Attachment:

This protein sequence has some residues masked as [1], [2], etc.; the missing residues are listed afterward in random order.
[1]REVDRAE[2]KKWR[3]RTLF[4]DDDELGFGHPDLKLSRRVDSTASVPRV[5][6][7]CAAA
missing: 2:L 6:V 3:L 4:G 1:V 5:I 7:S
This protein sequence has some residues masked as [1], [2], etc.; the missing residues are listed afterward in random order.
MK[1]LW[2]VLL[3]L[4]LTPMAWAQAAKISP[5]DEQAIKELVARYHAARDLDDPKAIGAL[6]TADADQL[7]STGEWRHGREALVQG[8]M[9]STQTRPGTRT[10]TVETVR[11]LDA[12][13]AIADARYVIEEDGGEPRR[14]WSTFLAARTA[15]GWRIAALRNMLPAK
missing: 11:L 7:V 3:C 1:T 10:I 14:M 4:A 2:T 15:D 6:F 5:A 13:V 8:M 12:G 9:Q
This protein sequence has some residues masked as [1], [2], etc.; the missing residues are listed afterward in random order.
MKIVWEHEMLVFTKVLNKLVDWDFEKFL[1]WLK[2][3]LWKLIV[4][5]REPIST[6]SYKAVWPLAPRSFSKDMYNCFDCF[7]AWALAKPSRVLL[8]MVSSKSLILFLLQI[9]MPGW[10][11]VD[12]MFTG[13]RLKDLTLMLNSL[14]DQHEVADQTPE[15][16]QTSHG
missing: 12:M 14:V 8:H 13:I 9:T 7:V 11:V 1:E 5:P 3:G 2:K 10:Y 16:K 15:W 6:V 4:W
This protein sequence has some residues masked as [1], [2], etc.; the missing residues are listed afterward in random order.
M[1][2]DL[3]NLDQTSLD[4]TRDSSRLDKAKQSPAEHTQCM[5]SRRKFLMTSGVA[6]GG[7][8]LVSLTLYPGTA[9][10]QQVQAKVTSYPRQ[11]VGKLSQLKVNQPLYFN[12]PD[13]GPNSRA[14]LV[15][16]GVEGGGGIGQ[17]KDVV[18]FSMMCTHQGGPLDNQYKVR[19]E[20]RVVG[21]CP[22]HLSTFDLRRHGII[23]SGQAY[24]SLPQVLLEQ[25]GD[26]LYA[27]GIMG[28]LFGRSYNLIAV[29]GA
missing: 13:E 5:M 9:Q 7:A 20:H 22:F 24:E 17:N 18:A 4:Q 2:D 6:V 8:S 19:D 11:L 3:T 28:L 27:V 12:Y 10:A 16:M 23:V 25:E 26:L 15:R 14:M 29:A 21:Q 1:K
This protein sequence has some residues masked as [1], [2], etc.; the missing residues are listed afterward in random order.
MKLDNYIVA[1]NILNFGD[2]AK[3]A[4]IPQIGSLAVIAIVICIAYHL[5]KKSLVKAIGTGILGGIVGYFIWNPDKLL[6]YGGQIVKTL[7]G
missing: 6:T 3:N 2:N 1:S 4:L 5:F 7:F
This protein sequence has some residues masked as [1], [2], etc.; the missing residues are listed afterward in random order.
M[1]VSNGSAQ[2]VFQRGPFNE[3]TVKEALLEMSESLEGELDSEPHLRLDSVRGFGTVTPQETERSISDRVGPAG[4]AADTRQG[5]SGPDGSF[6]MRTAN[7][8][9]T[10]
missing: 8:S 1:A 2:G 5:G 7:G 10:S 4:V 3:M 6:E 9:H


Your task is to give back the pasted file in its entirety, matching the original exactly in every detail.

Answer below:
This protein sequence has some residues masked as [1], [2], etc.; the missing residues are listed afterward in random order.
[1]REVDRAE[2]KKWR[3]RTLF[4]DDDELGFGHPDLKLSRRVDSTASVPRV[5][6][7]CAAA
missing: 2:L 6:V 3:L 4:G 1:V 5:I 7:S
This protein sequence has some residues masked as [1], [2], etc.; the missing residues are listed afterward in random order.
MK[1]LW[2]VLL[3]L[4]LTPMAWAQAAKISP[5]DEQAIKELVARYHAARDLDDPKAIGAL[6]TADADQL[7]STGEWRHGREALVQG[8]M[9]STQTRPGTRT[10]TVETVR[11]LDA[12][13]AIADARYVIEEDGGEPRR[14]WSTFLAARTA[15]GWRIAALRNMLPAK
missing: 11:L 7:V 3:C 1:T 10:I 14:M 4:A 2:T 15:D 6:F 5:A 13:V 8:M 12:G 9:Q
This protein sequence has some residues masked as [1], [2], etc.; the missing residues are listed afterward in random order.
MKIVWEHEMLVFTKVLNKLVDWDFEKFL[1]WLK[2][3]LWKLIV[4][5]REPIST[6]SYKAVWPLAPRSFSKDMYNCFDCF[7]AWALAKPSRVLL[8]MVSSKSLILFLLQI[9]MPGW[10][11]VD[12]MFTG[13]RLKDLTLMLNSL[14]DQHEVADQTPE[15][16]QTSHG
missing: 12:M 14:V 8:H 13:I 9:T 7:V 11:V 1:E 5:P 3:G 2:K 10:Y 16:K 15:W 6:V 4:W
This protein sequence has some residues masked as [1], [2], etc.; the missing residues are listed afterward in random order.
M[1][2]DL[3]NLDQTSLD[4]TRDSSRLDKAKQSPAEHTQCM[5]SRRKFLMTSGVA[6]GG[7][8]LVSLTLYPGTA[9][10]QQVQAKVTSYPRQ[11]VGKLSQLKVNQPLYFN[12]PD[13]GPNSRA[14]LV[15][16]GVEGGGGIGQ[17]KDVV[18]FSMMCTHQGGPLDNQYKVR[19]E[20]RVVG[21]CP[22]HLSTFDLRRHGII[23]SGQAY[24]SLPQVLLEQ[25]GD[26]LYA[27]GIMG[28]LFGRSYNLIAV[29]GA
missing: 13:E 5:M 9:Q 7:A 20:H 22:F 24:E 17:N 18:A 4:Q 2:D 6:V 8:S 19:D 11:L 3:T 28:L 27:V 12:Y 10:A 16:M 23:V 25:E 26:L 15:R 14:M 29:A 21:Q 1:K
This protein sequence has some residues masked as [1], [2], etc.; the missing residues are listed afterward in random order.
MKLDNYIVA[1]NILNFGD[2]AK[3]A[4]IPQIGSLAVIAIVICIAYHL[5]KKSLVKAIGTGILGGIVGYFIWNPDKLL[6]YGGQIVKTL[7]G
missing: 6:T 3:N 2:N 1:S 4:L 5:F 7:F
This protein sequence has some residues masked as [1], [2], etc.; the missing residues are listed afterward in random order.
M[1]VSNGSAQ[2]VFQRGPFNE[3]TVKEALLEMSESLEGELDSEPHLRLDSVRGFGTVTPQETERSISDRVGPAG[4]AADTRQG[5]SGPDGSF[6]MRTAN[7][8][9]T[10]
missing: 8:S 1:A 2:G 5:G 7:G 10:S 4:V 3:M 6:E 9:H